4. The ubiquitous or continuous game
Today, one can distinguish three types of ubiquity in video games.
- The first is a ubiquity of service: the ranking, challenges, friends' games list etc. are ubiquitous. We find this feature on Game Center or Facebook.
- The second is a ubiquity attached to games. Boostr, developer and publisher of the Urban Rivals game with 25 million players, sets its strategy on ubiquity. This game is available on social networks, tablets, smartphones and on its website. I have single access available, which gives me the possibility of playing indiscriminately on any one of these four single platforms that I pick up according to my wants and the terminal that I have at hand. I also play Football Manager quite a lot, but I open a different game on each platform, which breaks the continuity of the game experience.
- The third is a ubiquity carried by connected objects. This ubiquity took shape in October 2011 under the game name Activision Skylanders. This game is based on action figures equipped with NFC technology and interacting with the home console and the game. These small figures are placed on a pedestal and are recognised and displayed on the screen. They keep in memory the experience gained during the game until the next connection to another console. 30 million figures have been sold to date worldwide.
In conclusion, video gaming is experiencing successive crises, which, in the end, are technological and industrial adjustments related to its strong ability to innovate and recreate: to me these adjustments seem necessary for a sector that, finally, seems soon set to reach economic maturity.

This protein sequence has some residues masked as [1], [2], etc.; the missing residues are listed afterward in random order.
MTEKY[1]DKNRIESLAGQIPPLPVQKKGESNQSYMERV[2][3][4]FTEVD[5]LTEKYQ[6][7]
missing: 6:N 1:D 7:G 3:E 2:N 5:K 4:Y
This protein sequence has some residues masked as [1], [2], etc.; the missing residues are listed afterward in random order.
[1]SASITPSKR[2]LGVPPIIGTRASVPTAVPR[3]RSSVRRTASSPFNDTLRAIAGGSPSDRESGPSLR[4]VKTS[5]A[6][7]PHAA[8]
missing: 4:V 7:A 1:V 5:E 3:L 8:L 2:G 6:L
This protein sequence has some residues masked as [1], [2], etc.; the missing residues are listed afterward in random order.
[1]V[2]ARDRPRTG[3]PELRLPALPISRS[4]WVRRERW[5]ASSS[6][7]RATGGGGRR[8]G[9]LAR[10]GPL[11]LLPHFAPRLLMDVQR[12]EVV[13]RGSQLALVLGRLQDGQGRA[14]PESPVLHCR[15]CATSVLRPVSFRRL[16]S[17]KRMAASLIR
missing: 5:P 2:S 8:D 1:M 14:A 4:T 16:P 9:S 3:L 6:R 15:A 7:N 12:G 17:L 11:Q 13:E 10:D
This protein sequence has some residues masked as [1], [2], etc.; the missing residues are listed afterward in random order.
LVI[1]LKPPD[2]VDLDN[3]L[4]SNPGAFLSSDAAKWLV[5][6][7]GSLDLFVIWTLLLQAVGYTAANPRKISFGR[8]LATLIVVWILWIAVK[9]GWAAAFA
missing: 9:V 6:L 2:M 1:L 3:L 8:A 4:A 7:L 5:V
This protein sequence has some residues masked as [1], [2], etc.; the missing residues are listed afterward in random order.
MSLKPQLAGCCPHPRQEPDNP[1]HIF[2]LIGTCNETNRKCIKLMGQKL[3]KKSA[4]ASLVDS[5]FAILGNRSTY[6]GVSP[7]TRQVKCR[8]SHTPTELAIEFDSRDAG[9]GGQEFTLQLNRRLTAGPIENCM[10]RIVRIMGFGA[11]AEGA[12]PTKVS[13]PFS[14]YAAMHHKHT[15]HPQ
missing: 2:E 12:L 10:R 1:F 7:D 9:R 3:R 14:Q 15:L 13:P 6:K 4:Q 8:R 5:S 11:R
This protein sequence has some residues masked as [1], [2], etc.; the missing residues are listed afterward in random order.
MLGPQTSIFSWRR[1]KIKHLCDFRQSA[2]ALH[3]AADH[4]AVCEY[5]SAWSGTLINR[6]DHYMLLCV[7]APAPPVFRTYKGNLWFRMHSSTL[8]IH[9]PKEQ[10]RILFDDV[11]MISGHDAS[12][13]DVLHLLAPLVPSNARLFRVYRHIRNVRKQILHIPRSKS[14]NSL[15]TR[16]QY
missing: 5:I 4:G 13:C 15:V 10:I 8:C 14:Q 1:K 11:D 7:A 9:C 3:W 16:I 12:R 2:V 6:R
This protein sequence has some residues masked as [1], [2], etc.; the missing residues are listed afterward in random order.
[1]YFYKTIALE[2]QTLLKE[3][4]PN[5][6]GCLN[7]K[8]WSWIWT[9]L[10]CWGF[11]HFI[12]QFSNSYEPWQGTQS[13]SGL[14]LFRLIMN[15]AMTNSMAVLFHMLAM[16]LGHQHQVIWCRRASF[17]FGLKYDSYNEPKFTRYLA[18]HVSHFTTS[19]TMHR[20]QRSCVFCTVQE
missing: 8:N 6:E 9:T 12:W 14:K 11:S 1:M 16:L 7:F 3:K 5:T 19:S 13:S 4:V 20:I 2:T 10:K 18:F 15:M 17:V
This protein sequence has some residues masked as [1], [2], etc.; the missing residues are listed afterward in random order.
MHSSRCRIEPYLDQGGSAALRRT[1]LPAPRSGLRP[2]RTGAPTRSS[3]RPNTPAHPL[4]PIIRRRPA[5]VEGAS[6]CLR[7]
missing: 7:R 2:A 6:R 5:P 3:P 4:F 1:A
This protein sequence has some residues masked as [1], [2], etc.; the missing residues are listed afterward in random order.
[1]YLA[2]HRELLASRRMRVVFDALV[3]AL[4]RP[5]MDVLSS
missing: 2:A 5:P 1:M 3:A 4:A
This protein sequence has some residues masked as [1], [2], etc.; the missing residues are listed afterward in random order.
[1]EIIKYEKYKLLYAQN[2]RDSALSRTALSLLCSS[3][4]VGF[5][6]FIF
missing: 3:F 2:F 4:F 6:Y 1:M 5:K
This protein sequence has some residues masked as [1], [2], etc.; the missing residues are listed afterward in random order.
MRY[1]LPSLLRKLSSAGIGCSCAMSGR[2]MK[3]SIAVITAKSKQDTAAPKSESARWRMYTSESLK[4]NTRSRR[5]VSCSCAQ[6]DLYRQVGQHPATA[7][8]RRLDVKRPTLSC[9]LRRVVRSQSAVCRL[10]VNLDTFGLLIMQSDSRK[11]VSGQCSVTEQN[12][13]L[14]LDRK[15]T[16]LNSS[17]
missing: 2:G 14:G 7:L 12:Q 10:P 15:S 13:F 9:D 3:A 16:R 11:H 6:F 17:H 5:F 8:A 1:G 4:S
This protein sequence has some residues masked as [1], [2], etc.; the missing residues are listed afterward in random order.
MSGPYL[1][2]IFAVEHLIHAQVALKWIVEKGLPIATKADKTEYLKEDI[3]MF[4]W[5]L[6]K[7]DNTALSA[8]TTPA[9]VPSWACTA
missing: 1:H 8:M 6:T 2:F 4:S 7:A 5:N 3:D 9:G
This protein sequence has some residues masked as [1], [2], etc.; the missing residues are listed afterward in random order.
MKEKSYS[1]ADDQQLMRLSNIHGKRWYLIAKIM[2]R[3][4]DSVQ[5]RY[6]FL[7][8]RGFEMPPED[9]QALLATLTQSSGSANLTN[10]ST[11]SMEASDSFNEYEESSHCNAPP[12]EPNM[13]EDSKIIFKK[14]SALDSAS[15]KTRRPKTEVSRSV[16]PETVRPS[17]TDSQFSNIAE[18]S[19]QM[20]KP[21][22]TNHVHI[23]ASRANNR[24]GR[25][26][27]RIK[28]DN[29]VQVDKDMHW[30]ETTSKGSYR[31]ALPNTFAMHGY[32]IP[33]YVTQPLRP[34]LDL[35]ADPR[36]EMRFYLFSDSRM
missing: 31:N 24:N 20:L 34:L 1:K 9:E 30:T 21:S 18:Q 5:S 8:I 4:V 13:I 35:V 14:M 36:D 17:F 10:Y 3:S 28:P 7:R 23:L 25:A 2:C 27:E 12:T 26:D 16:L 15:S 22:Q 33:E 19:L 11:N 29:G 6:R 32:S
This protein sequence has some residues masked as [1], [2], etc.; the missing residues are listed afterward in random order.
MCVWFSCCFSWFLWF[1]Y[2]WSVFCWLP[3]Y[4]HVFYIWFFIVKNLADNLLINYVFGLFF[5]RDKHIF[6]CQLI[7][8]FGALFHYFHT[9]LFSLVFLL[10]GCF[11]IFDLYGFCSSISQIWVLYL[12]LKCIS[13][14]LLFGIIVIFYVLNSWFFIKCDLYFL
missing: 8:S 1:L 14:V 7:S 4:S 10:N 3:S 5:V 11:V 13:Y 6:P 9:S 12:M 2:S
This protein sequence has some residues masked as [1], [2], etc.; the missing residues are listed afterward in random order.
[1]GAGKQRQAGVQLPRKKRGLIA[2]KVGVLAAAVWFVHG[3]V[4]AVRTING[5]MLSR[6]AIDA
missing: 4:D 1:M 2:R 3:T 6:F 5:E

Responsable de la practice Digital Home & Entertainment, IDATE
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Head of Consumer Electronics & Digital Entertainment Practice IDATE
Internet-ready device sales will reach 1.6 billion units worldwide in 2015
Montpellier, 15 January 2011 – CES 2012 closes tonight at Las Vegas. An edition widely focused on Connected Devices and Smart TV. Directly associated with these emerging technologies, DigiWorld IDATE provides readers of its recently published market report “Digital Home & Connectable Devices” with a detailed inventory of the internet-ready device market: TVs, set-top boxes, home & handheld game consoles, DMA/DMR, DVR, desktop and laptop computers, smartphones, tablets, etc. It also includes market figures up to 2015, along with a series of case studies that supply the foundation for a strategic analysis of the issues facing industry players, and innovative applications that will help further the deployment of the digital home.
“Even before the connected television has become ubiquitous, the TV today accounts for more than 20% of connectable devices sold, in particular thanks to the popularity of game consoles. By 2015, most televisions will be able to access the Web directly through built-in connectivity capabilities”, says Laurent Michaud, Head of the Consumer Electronics & Digital Entertainment Practice at IDATE. “The emergence of digital home solutions has been spurred in part by game consoles and in part by devices dedicated to managing content and providing access to the Web. By providing access to content that is stored or distributed in the cloud, connected TVs, ISPs’ new-generation set-top boxes and now tablets are the new driving forces in the digital home’s development.”